____________________________________

Sunday, August 28, 2005


POD and Self-Publish Disconnect

I’m involved in a couple of online writing groups and no matter how many times you say it, there seems to be a broad misconception about self-publishing and POD publishing (means POD or print on demand). These books simply don’t appear in the bookstores.

Please don’t misunderstand me. These self-published and POD books have their place in the market—particularly if you have a means to sell the books to individuals or companies. For example if you speak often and would like to have a book to sell in the back of the room, you can easily get a self-published book or POD book to use in these situations. Just don’t expect to sell your book to bookstores.

Last week a well-meaning author celebrated his first printed book, which was POD. He was holding it in his hand—always exciting. He was plotting a strategy to get his book in as many bookstores as possible and asking for help from other authors in the group. If you are going down this path, it shows a clear disconnect with the realities of the market.

Here’s a bit of what I told him (edited for this entry). I hope include it in hopes it will help some others outside of that group:

Congratulations on your POD book release and I celebrate with you--but after more than twenty years in this business and over 60 books in print--and working as an acquisitions editor over the last four years--I am going to have to give you a bit of a reality check. You will struggle and find it almost impossible for bookstores to stock your POD or self-published book. It's one of those messages that the POD companies and self-publishing places don't tell you (they want to get your cash and get your book in their system). Yes, your book is listed on Amazon.com (easy for anyone to do--even with a POD book) but getting it into the bookstores is a completely different story. I’ve been telling writers for years about the ease of getting a book printed—now getting it into the bookstores and ultimately into the hands of consumers, that’s a different story.

Retailers dislike POD and self-published books. Every retailer that I've talked with about this issue (and I've invested the time to talk with them) have countless stories about the difficulties of these books. They have re-stocking problems and problems with the quality of the products (typos, editing, etc.).

Here's the real test for you: go to your local bookstores and ask them if they are carrying any POD or self-published title on their shelves. Go to the big box stores like Borders as well as your mom and pop smaller independent stores. You will be surprised with the answer. I will be surprised if you find a single copy among any of the thousands of books. Several months ago, I wrote about this topic in this entry about the writing life. Scan down and make sure you see these statistics from iUniverse (one of the largest self-publishers) and the information which appeared in Publisher's Weekly earlier this year--about the number of bookstores that carry their product--and the sales statistics.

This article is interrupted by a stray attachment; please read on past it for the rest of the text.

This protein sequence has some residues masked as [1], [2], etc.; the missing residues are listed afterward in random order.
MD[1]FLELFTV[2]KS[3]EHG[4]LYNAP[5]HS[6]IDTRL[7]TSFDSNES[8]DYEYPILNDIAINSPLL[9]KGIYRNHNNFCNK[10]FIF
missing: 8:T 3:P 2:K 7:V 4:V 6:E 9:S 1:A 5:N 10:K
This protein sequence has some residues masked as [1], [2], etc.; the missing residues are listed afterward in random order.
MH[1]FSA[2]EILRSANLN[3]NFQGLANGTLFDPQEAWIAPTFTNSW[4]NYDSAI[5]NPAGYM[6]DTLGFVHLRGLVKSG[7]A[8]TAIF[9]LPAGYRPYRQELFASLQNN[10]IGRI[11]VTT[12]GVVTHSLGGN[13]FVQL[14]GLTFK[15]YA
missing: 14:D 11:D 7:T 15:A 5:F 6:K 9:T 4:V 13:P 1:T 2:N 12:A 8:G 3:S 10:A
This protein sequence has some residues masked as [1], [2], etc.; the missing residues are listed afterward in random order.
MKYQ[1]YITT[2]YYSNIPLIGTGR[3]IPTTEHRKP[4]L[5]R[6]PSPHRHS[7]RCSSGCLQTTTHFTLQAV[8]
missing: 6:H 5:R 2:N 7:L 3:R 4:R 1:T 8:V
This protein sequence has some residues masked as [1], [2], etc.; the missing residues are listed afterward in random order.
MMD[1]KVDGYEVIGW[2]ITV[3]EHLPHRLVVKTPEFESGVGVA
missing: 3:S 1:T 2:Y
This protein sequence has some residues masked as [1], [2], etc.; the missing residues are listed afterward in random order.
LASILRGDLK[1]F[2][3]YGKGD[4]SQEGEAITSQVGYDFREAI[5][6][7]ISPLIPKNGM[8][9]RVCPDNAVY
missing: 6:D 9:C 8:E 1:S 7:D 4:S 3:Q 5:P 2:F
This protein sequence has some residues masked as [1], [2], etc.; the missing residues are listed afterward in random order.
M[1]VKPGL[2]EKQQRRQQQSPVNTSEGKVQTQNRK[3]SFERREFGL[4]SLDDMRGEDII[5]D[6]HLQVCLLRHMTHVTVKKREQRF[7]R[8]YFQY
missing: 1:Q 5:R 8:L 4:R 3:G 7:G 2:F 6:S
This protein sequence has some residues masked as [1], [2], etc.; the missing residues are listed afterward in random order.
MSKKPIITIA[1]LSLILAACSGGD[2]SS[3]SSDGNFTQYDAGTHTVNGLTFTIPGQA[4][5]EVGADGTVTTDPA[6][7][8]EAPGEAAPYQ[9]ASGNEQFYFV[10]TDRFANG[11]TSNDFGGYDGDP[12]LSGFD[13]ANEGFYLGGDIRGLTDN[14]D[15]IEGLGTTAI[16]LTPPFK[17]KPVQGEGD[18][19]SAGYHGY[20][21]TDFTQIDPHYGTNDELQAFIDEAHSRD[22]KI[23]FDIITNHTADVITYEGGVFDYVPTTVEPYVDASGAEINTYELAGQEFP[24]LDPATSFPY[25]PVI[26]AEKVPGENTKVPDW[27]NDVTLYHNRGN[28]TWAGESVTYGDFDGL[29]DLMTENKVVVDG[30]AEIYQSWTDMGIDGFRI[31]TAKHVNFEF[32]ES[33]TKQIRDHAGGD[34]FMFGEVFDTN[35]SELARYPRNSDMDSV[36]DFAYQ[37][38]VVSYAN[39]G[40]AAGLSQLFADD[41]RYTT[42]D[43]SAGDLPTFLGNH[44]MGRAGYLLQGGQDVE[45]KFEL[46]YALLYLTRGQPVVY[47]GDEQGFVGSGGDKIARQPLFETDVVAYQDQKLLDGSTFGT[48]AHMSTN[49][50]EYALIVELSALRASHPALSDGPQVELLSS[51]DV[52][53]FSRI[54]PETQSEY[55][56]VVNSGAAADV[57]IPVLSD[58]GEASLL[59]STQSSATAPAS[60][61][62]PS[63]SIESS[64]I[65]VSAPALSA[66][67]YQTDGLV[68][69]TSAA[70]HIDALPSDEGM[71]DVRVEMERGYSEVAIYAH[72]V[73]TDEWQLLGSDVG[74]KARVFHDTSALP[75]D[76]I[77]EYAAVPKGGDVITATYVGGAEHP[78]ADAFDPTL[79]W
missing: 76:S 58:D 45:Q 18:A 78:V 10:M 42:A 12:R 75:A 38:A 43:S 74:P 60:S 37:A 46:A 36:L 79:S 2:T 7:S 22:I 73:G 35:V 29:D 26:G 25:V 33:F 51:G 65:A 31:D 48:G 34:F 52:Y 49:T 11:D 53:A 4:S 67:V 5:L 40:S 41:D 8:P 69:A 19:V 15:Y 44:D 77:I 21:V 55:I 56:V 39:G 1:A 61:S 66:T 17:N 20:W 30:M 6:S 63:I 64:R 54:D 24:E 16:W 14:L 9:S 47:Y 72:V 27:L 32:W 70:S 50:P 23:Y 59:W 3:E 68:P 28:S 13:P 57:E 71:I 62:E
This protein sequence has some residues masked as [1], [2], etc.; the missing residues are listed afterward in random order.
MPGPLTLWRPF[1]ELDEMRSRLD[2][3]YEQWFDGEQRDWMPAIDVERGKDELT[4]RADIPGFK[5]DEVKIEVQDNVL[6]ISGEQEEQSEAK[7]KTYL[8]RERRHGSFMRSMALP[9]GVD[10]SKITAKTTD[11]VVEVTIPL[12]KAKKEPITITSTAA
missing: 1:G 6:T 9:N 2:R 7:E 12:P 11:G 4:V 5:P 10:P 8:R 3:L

We can't say it often enough--the bookstore market is a closed system--that deals with distributors and large and small publishers. It's why we work hard to get our books into the traditional publishing marketplace. It’s why you go through the effort and hard work to create an excellent book proposal or book manuscript or novel, then sell that idea to a publisher. Then your book is available in any bookstore--and can have the possibility of sitting on those bookshelves. It's a free country and you can feel free to expend the effort and energy to market to bookstores and try and place your book. From my experience and others, it will be frustrating and likely not sell many books. I believe your marketing efforts are better served in other markets (outside the bookstore).

3 Comment:

At 2:06 PM, Blogger relevantgirl Left a note...

Hear hear! Thanks for letting folks know about this little told fact. Yes, if you have a way to sell books (if you are a speaker, for instance), POD can be a viable option. But I have found the prejudices toward self published books are actually founded...poor editing (or none at all), ordinary topics, etc. The way I view it, why not take more effort to perfect the craft of writing, learn to write a proposal that sings (buy Terry's book!), and join a ruthless but kind critique group. You have a much better chance getting your message or story to market if you put in the time and effort to be published traditionally.

 
At 6:03 AM, Blogger Gina Holmes Left a note...

Thanks for your no-nonsense advice, as always.

 
At 7:37 AM, Blogger Robin Bayne Left a note...

Just wanted to clarify that POD is actually a means of printing or production and can be used by legitimate small press publishers. For example, one of the publishers I previously wrote for has changed from doing their own printing/binding to using a POD service. Their books are now available in Walden Books retail stores.

This is very different from an individual author paying money to a POD company as a means of self-publishing. You do bring up good points for new writers, who may not understand how hard it is to be self-distributors.

 

Post a Comment


That's the writing life...

Back to the home page...